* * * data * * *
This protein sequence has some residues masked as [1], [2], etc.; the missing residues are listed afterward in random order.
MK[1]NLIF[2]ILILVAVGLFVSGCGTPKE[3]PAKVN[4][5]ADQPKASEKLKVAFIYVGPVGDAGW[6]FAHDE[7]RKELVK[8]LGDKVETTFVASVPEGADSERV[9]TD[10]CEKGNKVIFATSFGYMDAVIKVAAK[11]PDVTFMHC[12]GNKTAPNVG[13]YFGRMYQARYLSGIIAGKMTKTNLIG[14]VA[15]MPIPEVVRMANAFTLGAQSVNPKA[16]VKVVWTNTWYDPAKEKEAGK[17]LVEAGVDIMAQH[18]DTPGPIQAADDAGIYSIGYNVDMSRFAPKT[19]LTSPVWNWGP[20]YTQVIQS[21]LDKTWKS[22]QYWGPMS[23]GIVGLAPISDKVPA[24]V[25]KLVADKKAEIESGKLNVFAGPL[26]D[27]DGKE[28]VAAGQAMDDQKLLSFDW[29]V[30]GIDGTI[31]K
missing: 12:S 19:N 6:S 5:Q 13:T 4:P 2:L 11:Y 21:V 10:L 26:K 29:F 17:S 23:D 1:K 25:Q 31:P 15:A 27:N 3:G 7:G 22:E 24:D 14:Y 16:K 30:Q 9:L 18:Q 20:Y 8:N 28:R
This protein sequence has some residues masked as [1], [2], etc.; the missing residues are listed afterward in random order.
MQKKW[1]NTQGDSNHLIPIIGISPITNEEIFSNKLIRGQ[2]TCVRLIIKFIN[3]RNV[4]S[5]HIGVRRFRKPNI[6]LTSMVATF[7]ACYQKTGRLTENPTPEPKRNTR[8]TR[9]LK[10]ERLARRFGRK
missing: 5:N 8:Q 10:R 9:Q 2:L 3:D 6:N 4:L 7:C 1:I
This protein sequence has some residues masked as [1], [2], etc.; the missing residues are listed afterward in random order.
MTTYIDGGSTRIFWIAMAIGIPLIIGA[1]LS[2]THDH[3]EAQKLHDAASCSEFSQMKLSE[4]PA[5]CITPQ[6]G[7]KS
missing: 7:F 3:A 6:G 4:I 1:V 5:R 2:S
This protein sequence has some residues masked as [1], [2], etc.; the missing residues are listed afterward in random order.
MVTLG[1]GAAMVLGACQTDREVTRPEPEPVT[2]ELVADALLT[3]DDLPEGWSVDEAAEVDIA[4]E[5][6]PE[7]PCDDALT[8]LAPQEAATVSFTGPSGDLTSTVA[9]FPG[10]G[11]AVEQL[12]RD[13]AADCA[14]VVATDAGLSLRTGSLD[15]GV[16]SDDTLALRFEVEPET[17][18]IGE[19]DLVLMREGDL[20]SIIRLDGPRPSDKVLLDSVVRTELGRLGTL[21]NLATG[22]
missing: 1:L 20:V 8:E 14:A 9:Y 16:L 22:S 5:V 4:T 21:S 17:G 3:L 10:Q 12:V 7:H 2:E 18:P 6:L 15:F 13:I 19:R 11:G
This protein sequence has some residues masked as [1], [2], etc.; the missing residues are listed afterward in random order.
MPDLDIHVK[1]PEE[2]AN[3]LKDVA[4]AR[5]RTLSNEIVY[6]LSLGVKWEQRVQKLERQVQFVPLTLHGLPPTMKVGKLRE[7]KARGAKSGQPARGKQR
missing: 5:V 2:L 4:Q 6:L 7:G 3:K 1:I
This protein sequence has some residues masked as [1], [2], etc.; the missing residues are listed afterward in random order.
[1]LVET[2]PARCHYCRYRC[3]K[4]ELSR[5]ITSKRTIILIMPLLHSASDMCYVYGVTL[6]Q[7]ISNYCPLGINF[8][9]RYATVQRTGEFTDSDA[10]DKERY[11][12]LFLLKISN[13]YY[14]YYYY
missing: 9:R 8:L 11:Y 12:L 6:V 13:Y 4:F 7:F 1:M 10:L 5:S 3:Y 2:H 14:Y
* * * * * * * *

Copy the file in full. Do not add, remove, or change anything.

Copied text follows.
This protein sequence has some residues masked as [1], [2], etc.; the missing residues are listed afterward in random order.
MK[1]NLIF[2]ILILVAVGLFVSGCGTPKE[3]PAKVN[4][5]ADQPKASEKLKVAFIYVGPVGDAGW[6]FAHDE[7]RKELVK[8]LGDKVETTFVASVPEGADSERV[9]TD[10]CEKGNKVIFATSFGYMDAVIKVAAK[11]PDVTFMHC[12]GNKTAPNVG[13]YFGRMYQARYLSGIIAGKMTKTNLIG[14]VA[15]MPIPEVVRMANAFTLGAQSVNPKA[16]VKVVWTNTWYDPAKEKEAGK[17]LVEAGVDIMAQH[18]DTPGPIQAADDAGIYSIGYNVDMSRFAPKT[19]LTSPVWNWGP[20]YTQVIQS[21]LDKTWKS[22]QYWGPMS[23]GIVGLAPISDKVPA[24]V[25]KLVADKKAEIESGKLNVFAGPL[26]D[27]DGKE[28]VAAGQAMDDQKLLSFDW[29]V[30]GIDGTI[31]K
missing: 12:S 19:N 6:S 5:Q 13:T 4:P 2:L 11:Y 21:V 10:L 26:K 29:F 17:S 23:D 1:K 25:Q 31:P 15:A 27:N 3:G 7:G 22:E 24:D 14:Y 16:K 30:Q 9:L 18:Q 20:Y 8:N 28:R
This protein sequence has some residues masked as [1], [2], etc.; the missing residues are listed afterward in random order.
MQKKW[1]NTQGDSNHLIPIIGISPITNEEIFSNKLIRGQ[2]TCVRLIIKFIN[3]RNV[4]S[5]HIGVRRFRKPNI[6]LTSMVATF[7]ACYQKTGRLTENPTPEPKRNTR[8]TR[9]LK[10]ERLARRFGRK
missing: 5:N 8:Q 10:R 9:Q 2:L 3:D 6:N 4:L 7:C 1:I
This protein sequence has some residues masked as [1], [2], etc.; the missing residues are listed afterward in random order.
MTTYIDGGSTRIFWIAMAIGIPLIIGA[1]LS[2]THDH[3]EAQKLHDAASCSEFSQMKLSE[4]PA[5]CITPQ[6]G[7]KS
missing: 7:F 3:A 6:G 4:I 1:V 5:R 2:S
This protein sequence has some residues masked as [1], [2], etc.; the missing residues are listed afterward in random order.
MVTLG[1]GAAMVLGACQTDREVTRPEPEPVT[2]ELVADALLT[3]DDLPEGWSVDEAAEVDIA[4]E[5][6]PE[7]PCDDALT[8]LAPQEAATVSFTGPSGDLTSTVA[9]FPG[10]G[11]AVEQL[12]RD[13]AADCA[14]VVATDAGLSLRTGSLD[15]GV[16]SDDTLALRFEVEPET[17][18]IGE[19]DLVLMREGDL[20]SIIRLDGPRPSDKVLLDSVVRTELGRLGTL[21]NLATG[22]
missing: 1:L 20:V 8:E 14:A 9:Y 16:L 22:S 5:V 4:T 21:S 17:G 3:L 10:Q 12:V 7:H 2:E 18:P 6:L 15:F 13:I 19:R 11:G
This protein sequence has some residues masked as [1], [2], etc.; the missing residues are listed afterward in random order.
MPDLDIHVK[1]PEE[2]AN[3]LKDVA[4]AR[5]RTLSNEIVY[6]LSLGVKWEQRVQKLERQVQFVPLTLHGLPPTMKVGKLRE[7]KARGAKSGQPARGKQR
missing: 5:V 2:L 4:Q 6:L 7:G 3:K 1:I
This protein sequence has some residues masked as [1], [2], etc.; the missing residues are listed afterward in random order.
[1]LVET[2]PARCHYCRYRC[3]K[4]ELSR[5]ITSKRTIILIMPLLHSASDMCYVYGVTL[6]Q[7]ISNYCPLGINF[8][9]RYATVQRTGEFTDSDA[10]DKERY[11][12]LFLLKISN[13]YY[14]YYYY
missing: 9:R 8:L 11:Y 12:L 6:V 13:Y 4:F 7:F 1:M 10:L 5:S 3:Y 2:H 14:Y